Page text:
The baseline and benchmark assessments for the Numeracy and Mathematics concepts clearly exhibit the regular positive effect of this approach. The way they were used, and the growth mindset language embedded within the feedback given, meant that for every child, every concept showed an improvement in their attitude and attainment, with many showing an improvement of more than 50%.
This project was part of a stretch aim of the School Improvement Plan, relating to Health and Wellbeing and the use of nurture approaches. As such, it was under regular review from all staff, and the longer-term project will continue to be. Both qualitative and quantitative data was gathered by questioning the children themselves, staff who were working on the project and class teachers to give a more objective view. Class teachers were able to observe the wider impact and provide more holistic evaluation. Feedback from them included:
‘I have noticed that X is more focused in class and is more able to contain his frustration.’
‘It has been noted by several adults who come in to support X that he now displays much more perseverance when he finds things tricky.’
‘X is generally happier and more willing to contribute ideas in small groups. We are now working on her confidence to share ideas with the whole class.’
‘I noticed X’s language has changed and he speaks more positively about his own ability. He also compares his own ability to others’ much less.’
The comparison of baseline and benchmark data painted an overall positive picture of the effectiveness of the project and has informed actions going forward for the rest of the school session and beyond.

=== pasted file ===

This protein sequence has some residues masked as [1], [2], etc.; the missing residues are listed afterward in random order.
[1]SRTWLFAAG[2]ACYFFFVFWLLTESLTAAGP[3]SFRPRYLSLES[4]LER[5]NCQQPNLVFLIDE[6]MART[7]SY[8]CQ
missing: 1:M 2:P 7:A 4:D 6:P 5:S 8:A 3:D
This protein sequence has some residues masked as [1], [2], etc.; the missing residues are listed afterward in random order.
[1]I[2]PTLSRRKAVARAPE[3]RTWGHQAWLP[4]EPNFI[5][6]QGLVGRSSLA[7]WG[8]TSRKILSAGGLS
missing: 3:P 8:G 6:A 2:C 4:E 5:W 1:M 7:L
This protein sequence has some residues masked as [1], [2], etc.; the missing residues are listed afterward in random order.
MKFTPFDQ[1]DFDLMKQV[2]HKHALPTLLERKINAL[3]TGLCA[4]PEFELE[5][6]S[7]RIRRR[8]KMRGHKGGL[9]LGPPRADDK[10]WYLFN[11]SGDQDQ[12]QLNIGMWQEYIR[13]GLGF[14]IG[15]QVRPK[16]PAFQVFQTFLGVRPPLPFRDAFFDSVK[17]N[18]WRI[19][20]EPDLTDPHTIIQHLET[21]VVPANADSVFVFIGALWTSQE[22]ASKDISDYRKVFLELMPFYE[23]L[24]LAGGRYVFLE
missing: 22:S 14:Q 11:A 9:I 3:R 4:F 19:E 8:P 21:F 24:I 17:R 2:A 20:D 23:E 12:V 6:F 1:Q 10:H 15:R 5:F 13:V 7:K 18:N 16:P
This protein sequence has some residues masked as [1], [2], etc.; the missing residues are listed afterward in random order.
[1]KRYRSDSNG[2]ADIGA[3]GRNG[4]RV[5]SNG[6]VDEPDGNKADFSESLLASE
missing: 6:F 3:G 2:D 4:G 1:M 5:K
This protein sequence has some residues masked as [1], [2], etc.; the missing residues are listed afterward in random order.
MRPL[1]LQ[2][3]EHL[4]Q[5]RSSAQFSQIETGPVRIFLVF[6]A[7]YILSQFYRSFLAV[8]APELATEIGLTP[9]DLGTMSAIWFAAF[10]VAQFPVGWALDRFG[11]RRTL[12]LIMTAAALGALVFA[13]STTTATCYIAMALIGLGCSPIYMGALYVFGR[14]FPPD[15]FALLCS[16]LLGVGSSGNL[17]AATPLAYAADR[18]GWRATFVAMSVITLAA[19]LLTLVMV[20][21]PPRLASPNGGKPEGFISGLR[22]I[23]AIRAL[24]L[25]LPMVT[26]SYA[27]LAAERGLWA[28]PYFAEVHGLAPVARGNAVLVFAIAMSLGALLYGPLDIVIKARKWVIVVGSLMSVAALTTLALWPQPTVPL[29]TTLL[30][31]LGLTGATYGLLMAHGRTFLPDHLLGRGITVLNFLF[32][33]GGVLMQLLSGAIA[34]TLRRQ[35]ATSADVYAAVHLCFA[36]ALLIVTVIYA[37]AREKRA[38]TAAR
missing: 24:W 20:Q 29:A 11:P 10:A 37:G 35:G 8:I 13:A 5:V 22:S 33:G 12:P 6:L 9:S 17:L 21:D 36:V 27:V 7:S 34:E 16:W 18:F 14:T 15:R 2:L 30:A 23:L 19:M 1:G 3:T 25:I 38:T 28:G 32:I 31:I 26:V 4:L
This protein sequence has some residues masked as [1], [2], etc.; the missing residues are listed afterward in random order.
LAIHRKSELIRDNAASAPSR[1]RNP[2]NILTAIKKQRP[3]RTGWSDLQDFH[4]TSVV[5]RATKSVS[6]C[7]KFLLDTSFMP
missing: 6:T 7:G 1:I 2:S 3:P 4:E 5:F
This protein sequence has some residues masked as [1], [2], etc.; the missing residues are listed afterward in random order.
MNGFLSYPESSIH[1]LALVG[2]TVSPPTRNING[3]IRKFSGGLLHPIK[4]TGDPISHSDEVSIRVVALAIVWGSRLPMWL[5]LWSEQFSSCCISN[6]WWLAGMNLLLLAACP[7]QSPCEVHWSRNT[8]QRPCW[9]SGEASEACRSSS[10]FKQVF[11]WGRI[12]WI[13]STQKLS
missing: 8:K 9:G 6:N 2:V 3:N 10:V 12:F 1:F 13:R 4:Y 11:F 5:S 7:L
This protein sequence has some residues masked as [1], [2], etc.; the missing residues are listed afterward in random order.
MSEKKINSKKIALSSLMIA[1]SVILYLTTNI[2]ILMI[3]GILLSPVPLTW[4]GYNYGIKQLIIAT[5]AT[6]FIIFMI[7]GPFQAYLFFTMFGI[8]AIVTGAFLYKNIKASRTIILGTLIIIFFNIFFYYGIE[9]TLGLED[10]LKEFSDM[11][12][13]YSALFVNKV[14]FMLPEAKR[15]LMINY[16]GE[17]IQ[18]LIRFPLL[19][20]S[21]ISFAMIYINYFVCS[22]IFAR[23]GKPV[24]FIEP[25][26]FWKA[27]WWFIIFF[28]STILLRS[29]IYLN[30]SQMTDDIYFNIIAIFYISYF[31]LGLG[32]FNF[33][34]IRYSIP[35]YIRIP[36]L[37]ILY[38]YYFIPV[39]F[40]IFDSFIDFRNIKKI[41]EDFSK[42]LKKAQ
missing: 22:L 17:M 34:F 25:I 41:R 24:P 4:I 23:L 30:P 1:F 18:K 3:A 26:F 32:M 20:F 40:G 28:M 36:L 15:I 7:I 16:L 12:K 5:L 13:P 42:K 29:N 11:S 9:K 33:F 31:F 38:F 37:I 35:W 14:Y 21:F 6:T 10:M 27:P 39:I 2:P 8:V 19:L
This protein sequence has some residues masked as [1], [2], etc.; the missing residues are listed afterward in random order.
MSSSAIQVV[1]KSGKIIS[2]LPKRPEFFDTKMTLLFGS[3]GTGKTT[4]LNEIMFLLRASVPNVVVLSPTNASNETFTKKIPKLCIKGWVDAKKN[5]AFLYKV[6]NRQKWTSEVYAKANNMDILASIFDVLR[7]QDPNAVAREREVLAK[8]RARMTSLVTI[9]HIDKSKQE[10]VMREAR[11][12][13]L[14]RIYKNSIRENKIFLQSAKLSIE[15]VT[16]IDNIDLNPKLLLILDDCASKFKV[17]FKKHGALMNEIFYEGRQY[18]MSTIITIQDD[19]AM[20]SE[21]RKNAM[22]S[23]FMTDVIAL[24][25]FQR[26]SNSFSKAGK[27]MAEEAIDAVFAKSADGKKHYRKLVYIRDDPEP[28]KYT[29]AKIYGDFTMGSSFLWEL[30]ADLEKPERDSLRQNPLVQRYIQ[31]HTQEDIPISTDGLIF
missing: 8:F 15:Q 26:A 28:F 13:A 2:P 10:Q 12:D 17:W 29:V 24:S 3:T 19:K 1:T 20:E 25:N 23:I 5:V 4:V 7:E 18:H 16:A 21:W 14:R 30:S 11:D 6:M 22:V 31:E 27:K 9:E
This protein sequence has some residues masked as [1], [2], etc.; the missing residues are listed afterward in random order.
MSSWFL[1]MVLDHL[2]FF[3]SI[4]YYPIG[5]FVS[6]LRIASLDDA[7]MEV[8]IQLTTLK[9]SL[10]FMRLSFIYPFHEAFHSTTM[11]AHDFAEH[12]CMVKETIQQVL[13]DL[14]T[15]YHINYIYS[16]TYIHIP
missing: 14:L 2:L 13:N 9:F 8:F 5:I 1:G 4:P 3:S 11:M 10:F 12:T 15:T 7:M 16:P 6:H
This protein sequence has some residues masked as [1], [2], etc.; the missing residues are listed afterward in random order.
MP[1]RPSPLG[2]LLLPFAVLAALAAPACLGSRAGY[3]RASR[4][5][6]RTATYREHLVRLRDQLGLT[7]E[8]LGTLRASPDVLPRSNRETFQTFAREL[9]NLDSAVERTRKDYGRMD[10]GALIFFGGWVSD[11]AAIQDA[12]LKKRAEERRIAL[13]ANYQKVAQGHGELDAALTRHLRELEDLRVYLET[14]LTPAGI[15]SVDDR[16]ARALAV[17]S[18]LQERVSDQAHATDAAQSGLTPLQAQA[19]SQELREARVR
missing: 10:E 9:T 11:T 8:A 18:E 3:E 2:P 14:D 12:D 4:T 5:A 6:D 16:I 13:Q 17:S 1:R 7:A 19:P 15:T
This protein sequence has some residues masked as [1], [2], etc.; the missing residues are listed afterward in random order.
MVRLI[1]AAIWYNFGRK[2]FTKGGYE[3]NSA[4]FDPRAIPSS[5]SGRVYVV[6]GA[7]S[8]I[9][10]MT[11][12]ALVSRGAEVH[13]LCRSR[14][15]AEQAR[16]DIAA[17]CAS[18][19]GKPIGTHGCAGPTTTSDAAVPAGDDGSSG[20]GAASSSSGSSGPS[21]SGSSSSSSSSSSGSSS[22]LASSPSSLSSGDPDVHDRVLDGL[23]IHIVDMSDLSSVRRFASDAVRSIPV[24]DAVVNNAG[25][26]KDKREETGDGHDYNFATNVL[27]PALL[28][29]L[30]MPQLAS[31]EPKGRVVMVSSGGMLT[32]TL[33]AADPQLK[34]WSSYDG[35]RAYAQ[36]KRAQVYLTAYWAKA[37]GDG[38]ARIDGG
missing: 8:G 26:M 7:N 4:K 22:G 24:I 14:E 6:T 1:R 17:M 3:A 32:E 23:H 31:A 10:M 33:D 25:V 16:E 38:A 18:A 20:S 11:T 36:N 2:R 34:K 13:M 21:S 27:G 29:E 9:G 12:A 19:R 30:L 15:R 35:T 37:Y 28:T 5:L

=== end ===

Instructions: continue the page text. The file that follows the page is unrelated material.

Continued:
The use of mindfulness practices across the school will continue and more age-appropriate alternatives will be used further up the school. The Nurture Groups will broaden out to include a wider group of children and will focus more on growth mindset, using what has been learned from this small test of change. The 1:1 chat time will be revamped and opened to more children identified by class teachers as finding challenge and struggle difficult to deal with and whose resilience may be low. The baseline and benchmark assessments in Numeracy and Mathematics will continue in the pilot class and be introduced to two other classes, with the hope to embed them in every class by the start of next session. The pilot class will now look at how this practice can be used in other curricular areas, starting with Literacy & English. And, in conjunction with the Senior Management Team, we will review how evaluations could change to better accommodate flexible grouping. This change would fully utilise the baseline assessments for their true purpose and support children in applying a growth mindset in a practical, useful way.